Shipping containers streamlined the logistics industry, opening up merchant activity to a truly global market. GPS changed the telecom industry, synchronising times and networks worldwide. Tesla disrupted the motor industry, proving that electric cars could out-perform their fossilfuel counterparts in drivability. Is building information modelling, or building information management, (BIM) doing the same for the building industry?
Every now and then, a new technology comes along that disrupts a whole industry. It changes design and production processes, creates new markets, and transforms the expectations of the people who buy the resulting products and services.
Now, it's the turn of the building industry. BIM has disrupted the building industry - and changed it for good.
At the recent Buildings Infrastructure Lifecycle supported by Technology (BILT) event in Denmark's second city, Aarhus, the latest BIM processes and objects were the focus of the day. This was to be expected: building authorities all over the world are realising that BIM is much more than a digital blueprint of a building. It is a repository for the specification of every single element, including precise descriptions of the standards and regulations they comply with. In short, BIM makes compliance simple.
As a result, more countries are demanding the inclusion of BIM in public building projects, so architect and engineering firms are adopting BIM. Not just because it is a good idea, but also because it is fast becoming a licence to play.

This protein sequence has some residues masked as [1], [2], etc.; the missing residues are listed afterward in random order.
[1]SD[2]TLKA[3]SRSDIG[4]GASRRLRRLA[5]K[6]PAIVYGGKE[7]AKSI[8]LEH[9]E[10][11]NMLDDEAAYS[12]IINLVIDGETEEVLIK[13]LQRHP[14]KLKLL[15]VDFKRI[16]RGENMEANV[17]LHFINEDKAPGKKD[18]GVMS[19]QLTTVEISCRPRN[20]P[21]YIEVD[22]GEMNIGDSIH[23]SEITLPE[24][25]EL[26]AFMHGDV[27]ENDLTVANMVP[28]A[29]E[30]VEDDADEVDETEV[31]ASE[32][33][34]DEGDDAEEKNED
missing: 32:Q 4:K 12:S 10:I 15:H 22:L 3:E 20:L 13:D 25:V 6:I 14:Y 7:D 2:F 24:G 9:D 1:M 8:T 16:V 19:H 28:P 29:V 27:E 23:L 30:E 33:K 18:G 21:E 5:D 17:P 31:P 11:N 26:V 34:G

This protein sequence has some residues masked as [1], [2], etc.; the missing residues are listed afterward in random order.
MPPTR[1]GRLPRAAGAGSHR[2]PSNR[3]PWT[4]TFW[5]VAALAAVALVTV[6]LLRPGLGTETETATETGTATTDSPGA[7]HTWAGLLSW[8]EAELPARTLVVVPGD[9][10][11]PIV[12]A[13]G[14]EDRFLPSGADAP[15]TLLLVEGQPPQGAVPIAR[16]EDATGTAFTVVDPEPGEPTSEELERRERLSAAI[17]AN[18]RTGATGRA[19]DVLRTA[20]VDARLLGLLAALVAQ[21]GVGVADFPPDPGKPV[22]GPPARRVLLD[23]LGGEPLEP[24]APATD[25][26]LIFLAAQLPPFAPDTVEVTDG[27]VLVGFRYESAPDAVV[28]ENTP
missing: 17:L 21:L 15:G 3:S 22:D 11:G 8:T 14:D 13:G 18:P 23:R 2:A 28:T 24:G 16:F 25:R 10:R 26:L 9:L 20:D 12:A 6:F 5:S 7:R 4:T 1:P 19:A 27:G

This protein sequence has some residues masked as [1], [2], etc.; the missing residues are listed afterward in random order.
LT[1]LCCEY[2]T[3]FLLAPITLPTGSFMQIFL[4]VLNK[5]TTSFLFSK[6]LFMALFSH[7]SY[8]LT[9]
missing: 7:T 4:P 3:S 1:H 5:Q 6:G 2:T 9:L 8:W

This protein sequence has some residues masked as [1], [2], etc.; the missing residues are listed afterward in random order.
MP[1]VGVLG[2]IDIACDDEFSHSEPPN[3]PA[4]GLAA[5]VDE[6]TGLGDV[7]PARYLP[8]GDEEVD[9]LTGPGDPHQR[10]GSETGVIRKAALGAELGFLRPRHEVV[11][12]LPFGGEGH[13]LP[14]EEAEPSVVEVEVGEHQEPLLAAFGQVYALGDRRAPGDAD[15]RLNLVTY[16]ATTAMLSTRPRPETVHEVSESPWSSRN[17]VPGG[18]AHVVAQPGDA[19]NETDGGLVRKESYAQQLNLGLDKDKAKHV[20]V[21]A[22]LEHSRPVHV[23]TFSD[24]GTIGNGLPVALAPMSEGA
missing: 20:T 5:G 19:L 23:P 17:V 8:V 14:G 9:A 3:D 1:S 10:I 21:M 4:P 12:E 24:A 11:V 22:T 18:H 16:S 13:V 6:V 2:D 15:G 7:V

From the initial site survey to individual specifications for each door, everyone working on a BIM-driven building project has instant access to all the details and documentation. BIM facilitates collaboration between everyone involved in the project, from the design team to suppliers and building contractors. So it's quicker and easier to find solutions for key details earlier in the project.
For Max Falck, director of architectural development at ASSA ABLOY Entrance Systems, the benefits of BIM are clear. "When we work with architects, we bring up issues such as accessibility and sustainability," he says.
"And we get into extremely interesting discussions about the flow of people and goods through the building, discussions that often change the way the design team looks at - and designs for - doors. The resulting solutions can then be shared through BIM in a structured way throughout the chain of stakeholders in the project, laying a foundation for a more efficient construction process."
At first glance, it might seem as though he is talking exclusively about entrance systems but Falck has a vision that is much more expansive.
"From inception to delivery, BIM provides a new way for architects to realise their vision for a building," he says. "It enables architects to defend every detail of their design during the construction stage - when building contractors are looking to reduce costs - because all the approved specifications are included in the BIM model."
But the benefits go further than that. Efficient, transparent collaboration between architects and manufacturers can lead to designs that are even more fit for purpose.
So what is the best way to sum up the impact of BIM on the building industry? It promotes efficient collaboration throughout the construction process. It simplifies compliance. And, above all, it enables architects to realise and defend their - and their client's - vision for the building.
ASSA ABLOY Entrance Systems has consultants who are experts in designing with BIM. They are perfectly positioned to help architects and engineers produce comprehensive schedules for entrance systems throughout their buildings, effortlessly.